Wednesday, August 31, 2011

Vacations are always a bit treacherous for me. On one hand I feel as if I am burning valuable daylight while more and more tasks are slowly piling up at the door, all awaiting me when I return to the studio. In some ways, time off creates more stress, more work than just continuing on uninterrupted. I tend to get into a nice little groove and every sojourn seems to break it. I feel like there is only so much I can do from where I am, and sometimes wonder whether I should just go completely incommuncado during time off to avoid emails, decisions, general worries about things. I get frustrated with the time wastage while I should be enjoying the quiet.

I do still like taking most of my vacation time in the summer to allow for occasional Wisconsin jaunts and general enjoyment of good weather (roadtrips, outdoor lounging, campfires, flea market/thriftstore prowling and numerous dinners al fresco) which usually keeps me reasonably occupied. It's the downtime that makes me feel unproductive and stuck, while also offering to much free time to worry and obsess. Next week, of course, I will return and be immediately plunged into the fall semester. While I am not ready for it by any stretch of the imagination, it does mean free mornings to get stuff done while my head is stil fresh and unmuddled and therefore much more productive.

Tuesday, August 30, 2011

new from dancing girl press

The Market is A Parasite that Looks Like a Nest by Susan Briante | Poems for Business Travelers by AE Loveridge | Signs Point to Yes by Lindsay Bell | Edith & Aurelia: A Romantic Tragedy in Five Acts by Trisia Eddy | Orthorexia by Kristin Sanders | Excuse me while I wring this long swim out of my hair by Sarah J. Sloat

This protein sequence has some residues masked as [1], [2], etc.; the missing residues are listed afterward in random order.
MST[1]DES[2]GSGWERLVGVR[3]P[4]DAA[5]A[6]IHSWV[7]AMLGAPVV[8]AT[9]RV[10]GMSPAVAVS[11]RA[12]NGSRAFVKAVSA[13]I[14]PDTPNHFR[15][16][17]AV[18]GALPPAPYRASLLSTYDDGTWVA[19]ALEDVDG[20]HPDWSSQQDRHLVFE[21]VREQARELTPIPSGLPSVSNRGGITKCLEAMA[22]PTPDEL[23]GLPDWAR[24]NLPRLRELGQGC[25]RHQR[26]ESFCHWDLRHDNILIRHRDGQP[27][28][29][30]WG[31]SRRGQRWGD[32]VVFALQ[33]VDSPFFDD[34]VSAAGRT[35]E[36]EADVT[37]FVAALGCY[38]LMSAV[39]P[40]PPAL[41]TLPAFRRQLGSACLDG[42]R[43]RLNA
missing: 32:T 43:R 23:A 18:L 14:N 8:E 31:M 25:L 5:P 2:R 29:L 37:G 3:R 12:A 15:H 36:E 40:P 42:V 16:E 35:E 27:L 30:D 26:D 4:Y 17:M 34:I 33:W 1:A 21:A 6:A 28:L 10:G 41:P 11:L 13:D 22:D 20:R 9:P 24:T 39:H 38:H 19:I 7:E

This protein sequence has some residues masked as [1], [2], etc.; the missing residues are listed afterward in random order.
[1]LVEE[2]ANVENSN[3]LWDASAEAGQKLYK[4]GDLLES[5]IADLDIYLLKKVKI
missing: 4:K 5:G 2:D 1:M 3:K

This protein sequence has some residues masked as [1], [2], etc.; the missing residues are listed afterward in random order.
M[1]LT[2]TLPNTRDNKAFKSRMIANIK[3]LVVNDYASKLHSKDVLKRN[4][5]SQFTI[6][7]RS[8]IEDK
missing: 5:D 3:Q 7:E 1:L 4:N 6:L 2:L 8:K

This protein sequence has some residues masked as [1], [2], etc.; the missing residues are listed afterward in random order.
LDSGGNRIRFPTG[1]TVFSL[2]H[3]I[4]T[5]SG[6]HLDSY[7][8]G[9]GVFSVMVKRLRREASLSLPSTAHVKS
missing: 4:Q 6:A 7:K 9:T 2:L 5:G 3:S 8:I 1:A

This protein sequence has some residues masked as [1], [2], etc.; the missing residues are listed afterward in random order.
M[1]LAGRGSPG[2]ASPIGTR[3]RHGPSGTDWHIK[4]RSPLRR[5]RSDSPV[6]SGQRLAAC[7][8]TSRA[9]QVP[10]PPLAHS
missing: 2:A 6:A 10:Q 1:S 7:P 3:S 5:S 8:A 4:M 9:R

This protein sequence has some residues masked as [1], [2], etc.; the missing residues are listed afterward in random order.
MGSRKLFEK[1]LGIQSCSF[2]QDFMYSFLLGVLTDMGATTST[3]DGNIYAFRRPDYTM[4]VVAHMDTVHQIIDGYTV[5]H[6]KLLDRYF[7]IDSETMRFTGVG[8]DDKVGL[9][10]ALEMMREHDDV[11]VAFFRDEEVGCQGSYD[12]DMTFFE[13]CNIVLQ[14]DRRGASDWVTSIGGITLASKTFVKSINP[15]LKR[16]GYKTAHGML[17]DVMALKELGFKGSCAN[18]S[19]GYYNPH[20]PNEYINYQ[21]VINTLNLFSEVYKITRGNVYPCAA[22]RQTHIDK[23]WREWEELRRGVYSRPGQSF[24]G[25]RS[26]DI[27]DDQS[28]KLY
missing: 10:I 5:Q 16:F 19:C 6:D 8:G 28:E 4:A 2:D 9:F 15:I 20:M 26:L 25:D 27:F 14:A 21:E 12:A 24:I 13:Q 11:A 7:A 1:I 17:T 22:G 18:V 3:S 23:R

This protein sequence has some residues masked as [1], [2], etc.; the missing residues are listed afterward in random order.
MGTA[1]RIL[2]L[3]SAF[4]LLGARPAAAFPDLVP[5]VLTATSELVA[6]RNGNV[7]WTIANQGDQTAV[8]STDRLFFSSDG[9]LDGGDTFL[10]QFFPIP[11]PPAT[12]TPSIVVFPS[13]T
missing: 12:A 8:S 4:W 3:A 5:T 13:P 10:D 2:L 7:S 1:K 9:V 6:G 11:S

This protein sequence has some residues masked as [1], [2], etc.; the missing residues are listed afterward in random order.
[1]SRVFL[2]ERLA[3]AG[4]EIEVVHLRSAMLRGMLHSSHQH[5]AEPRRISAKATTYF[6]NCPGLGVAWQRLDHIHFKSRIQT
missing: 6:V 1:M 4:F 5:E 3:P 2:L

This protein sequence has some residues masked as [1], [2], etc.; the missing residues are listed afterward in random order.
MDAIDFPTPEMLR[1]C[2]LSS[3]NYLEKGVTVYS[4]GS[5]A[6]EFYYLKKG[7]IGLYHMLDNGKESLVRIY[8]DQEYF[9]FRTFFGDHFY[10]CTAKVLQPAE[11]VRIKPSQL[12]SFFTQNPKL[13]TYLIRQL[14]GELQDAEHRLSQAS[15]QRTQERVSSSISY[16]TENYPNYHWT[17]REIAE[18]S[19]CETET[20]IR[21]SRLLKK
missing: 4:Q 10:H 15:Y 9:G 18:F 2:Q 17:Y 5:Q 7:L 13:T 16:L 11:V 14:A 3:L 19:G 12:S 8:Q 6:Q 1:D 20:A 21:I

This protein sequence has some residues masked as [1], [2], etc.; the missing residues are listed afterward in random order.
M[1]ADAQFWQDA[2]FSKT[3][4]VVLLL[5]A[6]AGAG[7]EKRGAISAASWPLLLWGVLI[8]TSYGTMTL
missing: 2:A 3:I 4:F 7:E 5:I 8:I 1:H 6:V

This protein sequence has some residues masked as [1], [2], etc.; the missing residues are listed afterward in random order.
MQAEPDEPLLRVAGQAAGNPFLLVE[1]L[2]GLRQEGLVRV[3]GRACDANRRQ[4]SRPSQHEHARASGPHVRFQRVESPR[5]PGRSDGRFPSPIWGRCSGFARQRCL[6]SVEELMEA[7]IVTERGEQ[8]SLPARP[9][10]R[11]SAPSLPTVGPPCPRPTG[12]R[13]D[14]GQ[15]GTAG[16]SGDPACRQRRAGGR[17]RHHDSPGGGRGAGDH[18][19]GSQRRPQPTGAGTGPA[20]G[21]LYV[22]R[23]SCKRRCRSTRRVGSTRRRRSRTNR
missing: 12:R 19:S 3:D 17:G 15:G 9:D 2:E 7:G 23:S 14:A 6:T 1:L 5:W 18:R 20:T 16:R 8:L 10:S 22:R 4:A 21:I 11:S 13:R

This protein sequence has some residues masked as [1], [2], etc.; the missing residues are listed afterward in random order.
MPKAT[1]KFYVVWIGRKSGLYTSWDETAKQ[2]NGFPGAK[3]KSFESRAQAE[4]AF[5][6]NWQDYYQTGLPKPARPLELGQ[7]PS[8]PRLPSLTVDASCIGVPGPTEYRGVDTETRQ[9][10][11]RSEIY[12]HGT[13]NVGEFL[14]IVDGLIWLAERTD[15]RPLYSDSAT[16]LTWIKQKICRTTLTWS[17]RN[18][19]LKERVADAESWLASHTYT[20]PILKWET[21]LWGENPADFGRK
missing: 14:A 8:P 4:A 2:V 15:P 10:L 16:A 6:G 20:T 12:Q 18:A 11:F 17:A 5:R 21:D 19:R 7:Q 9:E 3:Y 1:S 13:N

thriftstore junkie

Whenever I'm in Rockford, I am liable to find much more interesting things than I am in Chicago, where like-minded souls have already got the jump on me most times, today's treasures included some gold and aluminum frames and some 1950's/60's reading textbooks stamped inside by the Rockford Board of Education, which will be absolutely perfect for collage and altered book stuff..

Sunday, August 28, 2011

mix tape: hair band fever

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Since I am in Rockford this week, it seems highly appropos to go with the hair bands. When I was younger, I had most of these albums on cassette tapes and may have even went to a couple of concerts, ahem... (the Rockford MetroCentre was always (and still is) big on the hair bands). I had a friend in elementary school who papered her room with Motley Crue posters and inadvertently saved my wrist from breaking at Skateland courtesy of her borrowed studded leather wrist band. It only got worse in highschool, where I was addicted to the power ballad. There are actually a couple of duplicates because of my own indecision (and my secret sustained love of Def Leppard)..

Wednesday, August 17, 2011